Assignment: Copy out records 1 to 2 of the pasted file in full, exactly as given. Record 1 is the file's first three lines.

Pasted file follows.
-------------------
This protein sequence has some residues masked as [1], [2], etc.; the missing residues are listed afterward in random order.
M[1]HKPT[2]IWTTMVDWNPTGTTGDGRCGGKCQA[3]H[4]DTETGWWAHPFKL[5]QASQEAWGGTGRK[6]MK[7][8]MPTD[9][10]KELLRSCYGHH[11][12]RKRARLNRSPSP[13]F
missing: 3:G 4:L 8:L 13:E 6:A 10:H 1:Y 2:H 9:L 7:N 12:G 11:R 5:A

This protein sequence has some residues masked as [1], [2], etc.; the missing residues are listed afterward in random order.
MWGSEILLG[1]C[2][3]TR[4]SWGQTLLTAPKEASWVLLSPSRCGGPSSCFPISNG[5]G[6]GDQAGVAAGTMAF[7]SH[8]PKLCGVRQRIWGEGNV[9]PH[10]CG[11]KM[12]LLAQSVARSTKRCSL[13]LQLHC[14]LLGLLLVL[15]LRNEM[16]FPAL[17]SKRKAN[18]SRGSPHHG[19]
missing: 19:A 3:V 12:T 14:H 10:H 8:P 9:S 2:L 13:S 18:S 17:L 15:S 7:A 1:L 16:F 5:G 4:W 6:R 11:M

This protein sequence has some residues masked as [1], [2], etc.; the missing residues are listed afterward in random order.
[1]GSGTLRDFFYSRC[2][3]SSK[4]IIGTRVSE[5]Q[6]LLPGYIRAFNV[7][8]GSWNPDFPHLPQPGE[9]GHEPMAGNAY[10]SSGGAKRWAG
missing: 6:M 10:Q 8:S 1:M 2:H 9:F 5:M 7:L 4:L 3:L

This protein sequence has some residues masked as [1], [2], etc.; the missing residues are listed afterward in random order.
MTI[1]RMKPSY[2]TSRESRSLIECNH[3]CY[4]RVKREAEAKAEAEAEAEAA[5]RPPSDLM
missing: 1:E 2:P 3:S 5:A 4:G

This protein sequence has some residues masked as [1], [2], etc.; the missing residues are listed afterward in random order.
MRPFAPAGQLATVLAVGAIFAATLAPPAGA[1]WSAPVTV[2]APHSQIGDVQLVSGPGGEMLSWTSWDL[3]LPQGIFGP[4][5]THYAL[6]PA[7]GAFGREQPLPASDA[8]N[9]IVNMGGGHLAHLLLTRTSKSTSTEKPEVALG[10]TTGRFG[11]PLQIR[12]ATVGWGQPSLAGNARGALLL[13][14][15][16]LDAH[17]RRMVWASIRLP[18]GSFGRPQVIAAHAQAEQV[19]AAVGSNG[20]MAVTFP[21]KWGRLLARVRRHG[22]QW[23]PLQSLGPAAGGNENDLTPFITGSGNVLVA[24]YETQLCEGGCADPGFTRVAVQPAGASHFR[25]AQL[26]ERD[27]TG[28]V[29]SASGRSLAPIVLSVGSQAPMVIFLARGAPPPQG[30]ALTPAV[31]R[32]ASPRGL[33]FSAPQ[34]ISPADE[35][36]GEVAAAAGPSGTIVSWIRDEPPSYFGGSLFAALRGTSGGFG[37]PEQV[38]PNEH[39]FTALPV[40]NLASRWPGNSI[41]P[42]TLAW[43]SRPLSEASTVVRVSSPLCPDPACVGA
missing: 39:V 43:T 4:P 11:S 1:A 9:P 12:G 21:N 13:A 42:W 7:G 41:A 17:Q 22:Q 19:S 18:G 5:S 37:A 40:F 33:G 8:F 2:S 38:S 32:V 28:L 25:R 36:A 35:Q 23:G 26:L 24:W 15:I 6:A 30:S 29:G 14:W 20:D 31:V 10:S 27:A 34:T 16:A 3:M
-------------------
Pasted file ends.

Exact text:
This protein sequence has some residues masked as [1], [2], etc.; the missing residues are listed afterward in random order.
M[1]HKPT[2]IWTTMVDWNPTGTTGDGRCGGKCQA[3]H[4]DTETGWWAHPFKL[5]QASQEAWGGTGRK[6]MK[7][8]MPTD[9][10]KELLRSCYGHH[11][12]RKRARLNRSPSP[13]F
missing: 3:G 4:L 8:L 13:E 6:A 10:H 1:Y 2:H 9:L 7:N 12:G 11:R 5:A

This protein sequence has some residues masked as [1], [2], etc.; the missing residues are listed afterward in random order.
MWGSEILLG[1]C[2][3]TR[4]SWGQTLLTAPKEASWVLLSPSRCGGPSSCFPISNG[5]G[6]GDQAGVAAGTMAF[7]SH[8]PKLCGVRQRIWGEGNV[9]PH[10]CG[11]KM[12]LLAQSVARSTKRCSL[13]LQLHC[14]LLGLLLVL[15]LRNEM[16]FPAL[17]SKRKAN[18]SRGSPHHG[19]
missing: 19:A 3:V 12:T 14:H 10:H 8:P 9:S 2:L 13:S 18:S 17:L 15:S 7:A 1:L 16:F 5:G 4:W 6:R 11:M